In a seriously demanding role, Bass spends much of the film in a state of mental anguish, often nakedly so. Amat's odyssey feels very messy, spiralling into a Lynchian fever dream, so his more grounded moments have a bracing authenticity. As the more reactive Amir, Akar brings a strong emotionality as a man grappling with setbacks in his efforts to make things better. Both actors have superb presence on-screen. The connection between them is strongly felt, even as events begin to feel somewhat melodramatic.
Larger political and environmental issues swirl through the narrative, as Amaru works for a foundation dedicated to sustaining the area's "water factory", a dense forest in the hills. He thinks a recent fire was started by foreigners who have no regard for local plant and animal life. These important ideas add surprising textures to the film. The trickier thing is for the audience to piece the dream-within-dream storyline together in a way that connects with our experience.
Rock. Paper. Grenade.
Review by Rich Cline | MUST SEE
dir Iryna Tsilyk
scr Iryna Tsilyk, Artem Chekh
prd Vladimir Yatsenko, Anna Sobolevska
with Vladyslav Baliuk, Yuriy Izdryk, Andriy Cherednyk, Anastasia Karpenko, Halyna Veretelnyk-Stephanova, Andriy Isaenko, Olexandra Semenko, Andriy Maksymov, Volodymyr Gladky, Anatoliy Yashchenko, Olha Shurova, Pavlo Kolobyuk
release Ukr Oct.22 kcw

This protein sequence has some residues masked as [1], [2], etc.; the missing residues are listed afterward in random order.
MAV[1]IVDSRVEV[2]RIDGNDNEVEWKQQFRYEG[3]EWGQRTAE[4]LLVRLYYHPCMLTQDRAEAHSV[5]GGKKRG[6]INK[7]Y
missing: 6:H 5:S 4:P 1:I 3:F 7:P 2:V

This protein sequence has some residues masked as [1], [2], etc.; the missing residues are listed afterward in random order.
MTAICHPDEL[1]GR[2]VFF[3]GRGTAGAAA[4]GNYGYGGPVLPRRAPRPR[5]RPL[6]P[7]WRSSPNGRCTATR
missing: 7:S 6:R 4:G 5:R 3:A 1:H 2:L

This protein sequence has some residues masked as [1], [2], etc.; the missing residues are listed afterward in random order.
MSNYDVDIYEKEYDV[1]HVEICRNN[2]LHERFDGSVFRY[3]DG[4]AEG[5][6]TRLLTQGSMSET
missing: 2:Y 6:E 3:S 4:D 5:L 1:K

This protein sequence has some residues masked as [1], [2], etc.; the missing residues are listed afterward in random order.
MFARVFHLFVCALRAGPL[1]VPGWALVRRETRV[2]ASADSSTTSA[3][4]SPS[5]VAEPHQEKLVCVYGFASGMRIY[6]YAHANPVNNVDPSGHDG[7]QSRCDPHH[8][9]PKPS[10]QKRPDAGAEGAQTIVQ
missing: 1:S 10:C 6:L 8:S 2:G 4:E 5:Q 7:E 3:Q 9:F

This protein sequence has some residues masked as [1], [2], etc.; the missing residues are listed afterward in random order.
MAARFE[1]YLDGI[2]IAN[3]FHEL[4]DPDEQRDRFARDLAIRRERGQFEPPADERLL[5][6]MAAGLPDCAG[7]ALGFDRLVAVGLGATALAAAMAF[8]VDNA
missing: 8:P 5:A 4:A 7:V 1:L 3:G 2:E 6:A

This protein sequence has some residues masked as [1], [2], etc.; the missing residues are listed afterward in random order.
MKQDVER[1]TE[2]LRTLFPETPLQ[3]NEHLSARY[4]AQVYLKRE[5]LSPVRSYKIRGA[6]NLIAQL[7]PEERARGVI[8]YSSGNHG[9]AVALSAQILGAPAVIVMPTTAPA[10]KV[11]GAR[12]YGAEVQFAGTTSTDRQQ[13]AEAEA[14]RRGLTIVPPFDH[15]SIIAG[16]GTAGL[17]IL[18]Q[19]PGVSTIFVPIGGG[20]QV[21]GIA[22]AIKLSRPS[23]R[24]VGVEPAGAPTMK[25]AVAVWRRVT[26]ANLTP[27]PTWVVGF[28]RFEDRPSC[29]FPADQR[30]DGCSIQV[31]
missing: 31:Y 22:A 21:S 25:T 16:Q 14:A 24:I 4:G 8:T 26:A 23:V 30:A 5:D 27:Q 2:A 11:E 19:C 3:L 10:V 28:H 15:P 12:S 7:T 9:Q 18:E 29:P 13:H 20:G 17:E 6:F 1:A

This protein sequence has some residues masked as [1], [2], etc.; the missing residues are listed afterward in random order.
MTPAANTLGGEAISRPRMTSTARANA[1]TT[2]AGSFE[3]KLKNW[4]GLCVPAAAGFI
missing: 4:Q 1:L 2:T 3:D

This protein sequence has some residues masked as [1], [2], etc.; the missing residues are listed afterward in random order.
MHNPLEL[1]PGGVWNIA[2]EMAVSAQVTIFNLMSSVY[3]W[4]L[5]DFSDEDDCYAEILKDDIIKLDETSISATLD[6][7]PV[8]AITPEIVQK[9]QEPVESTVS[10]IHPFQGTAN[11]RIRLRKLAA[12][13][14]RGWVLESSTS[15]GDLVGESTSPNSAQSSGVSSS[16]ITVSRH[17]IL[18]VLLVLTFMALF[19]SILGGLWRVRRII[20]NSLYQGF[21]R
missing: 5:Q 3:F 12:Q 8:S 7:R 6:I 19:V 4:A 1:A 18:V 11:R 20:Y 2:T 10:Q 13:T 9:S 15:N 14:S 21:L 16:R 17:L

Is it streaming?
A strong visual style is infused with blasts of musicality in this period drama from Ukraine, based on an autobiographical novel by Artem Chekh, filmmaker Iryna Tsilyk's husband. Skilfully designed, directed and edited, the film is delicately infused with a blackly comical tone as it traces a boy's coming of age. It's a wonderfully understated film that gets under the skin while avoiding the usual tricks of the genre.
In the 1990s, Olya (Karpenko) is a bit startled when her mother Lida (Veretelnyk-Stephanova) brings Felix (Izdryk) home to visit, claiming that he's a count who served in Afghanistan. His stories and quirky personality catch the interest of Olya's curious young son Tima (Cherednyk then Baliuk). But Olya is annoyed that Felix has actually moved in permanently. Felix suffers from post-traumatic stress and finds relief in classical music. He also befriends Tima, whom he calls "sergeant", and over the years becomes a key figure more like a father than his actual deadbeat dad Oleksiy (Isaenko).